Transduction of Neural Precursor Cells with TAT-Hsp70 Chaperone: Therapeutic Potential Against Ischemic Stroke After Intrastriatal and Systemic Transplantation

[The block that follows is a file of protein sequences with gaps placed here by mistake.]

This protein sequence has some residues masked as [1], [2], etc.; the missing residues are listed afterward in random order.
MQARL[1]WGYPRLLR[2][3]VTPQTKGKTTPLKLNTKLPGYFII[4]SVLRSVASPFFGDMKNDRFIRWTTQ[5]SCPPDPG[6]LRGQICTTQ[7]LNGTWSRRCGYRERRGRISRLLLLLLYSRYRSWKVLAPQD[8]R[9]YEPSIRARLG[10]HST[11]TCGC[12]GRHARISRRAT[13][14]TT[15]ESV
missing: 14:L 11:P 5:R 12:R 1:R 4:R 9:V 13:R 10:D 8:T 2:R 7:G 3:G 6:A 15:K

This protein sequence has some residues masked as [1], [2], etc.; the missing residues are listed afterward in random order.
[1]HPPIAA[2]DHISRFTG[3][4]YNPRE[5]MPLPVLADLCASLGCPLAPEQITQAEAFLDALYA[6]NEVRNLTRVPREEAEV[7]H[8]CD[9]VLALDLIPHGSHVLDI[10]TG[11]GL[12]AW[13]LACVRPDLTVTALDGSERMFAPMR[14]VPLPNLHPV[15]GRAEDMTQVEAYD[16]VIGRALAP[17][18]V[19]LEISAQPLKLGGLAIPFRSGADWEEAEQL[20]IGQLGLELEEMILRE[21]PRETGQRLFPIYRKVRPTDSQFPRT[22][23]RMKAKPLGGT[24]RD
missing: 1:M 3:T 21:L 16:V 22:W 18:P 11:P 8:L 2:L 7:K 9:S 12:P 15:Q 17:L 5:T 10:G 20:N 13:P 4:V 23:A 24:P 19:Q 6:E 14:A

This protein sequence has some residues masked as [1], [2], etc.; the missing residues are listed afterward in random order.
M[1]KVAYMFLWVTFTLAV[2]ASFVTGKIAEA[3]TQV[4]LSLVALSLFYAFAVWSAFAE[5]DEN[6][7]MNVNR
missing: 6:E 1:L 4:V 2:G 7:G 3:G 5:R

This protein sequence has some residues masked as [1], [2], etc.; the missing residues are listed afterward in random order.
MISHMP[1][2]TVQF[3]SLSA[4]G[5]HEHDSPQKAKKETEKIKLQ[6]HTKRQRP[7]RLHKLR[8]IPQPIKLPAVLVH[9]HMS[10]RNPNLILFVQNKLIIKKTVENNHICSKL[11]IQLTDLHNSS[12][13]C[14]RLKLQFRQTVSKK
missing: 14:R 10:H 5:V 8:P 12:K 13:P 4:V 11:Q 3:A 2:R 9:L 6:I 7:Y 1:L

ABSTRACT Novel therapeutic concepts against cerebral ischemia focus on cell-based therapies in order to overcome some of the side effects of thrombolytic therapy. However, cell-based therapies are hampered because of restricted understanding regarding optimal cell transplantation routes and due to low survival rates of grafted cells. We therefore transplanted adult GFP+ neural precursor cells (NPCs) either intravenously (systemic) or intrastriatally (intracerebrally) six hours after stroke in mice. To enhance survival of NPCs, cells were in vitro protein-transduced with TAT-Hsp70 before transplantation followed by a systematic analysis of brain injury and underlying mechanisms depending on cell delivery routes. Transduction of NPCs with TAT-Hsp70 resulted in increased intracerebral numbers of grafted NPCs after intracerebral but not after systemic transplantation. Whereas systemic delivery of either native or transduced NPCs yielded sustained neuroprotection and induced neurological recovery, only TAT-Hsp70-transduced NPCs prevented secondary neuronal degeneration after intracerebral delivery that was associated with enhanced functional outcome. Furthermore, intracerebral transplantation of TAT-Hsp70-transduced NPCs enhanced post-ischemic neurogenesis and induced sustained high levels of BDNF, GDNF and VEGF in vivo. Neuroprotection after intracerebral cell delivery correlated with the amount of surviving NPCs. On the contrary, systemic delivery of NPCs mediated acute neuroprotection via stabilization of the blood-brain-barrier, concomitant with reduced activation of MMP-9 and decreased formation of reactive oxygen species. Our findings imply two different mechanisms of action of intracerebrally and systemically transplanted NPCs, indicating that systemic NPC delivery might be more feasible for translational stroke concepts, lacking a need of in vitro manipulation of NPCs to induce long-term neuroprotection.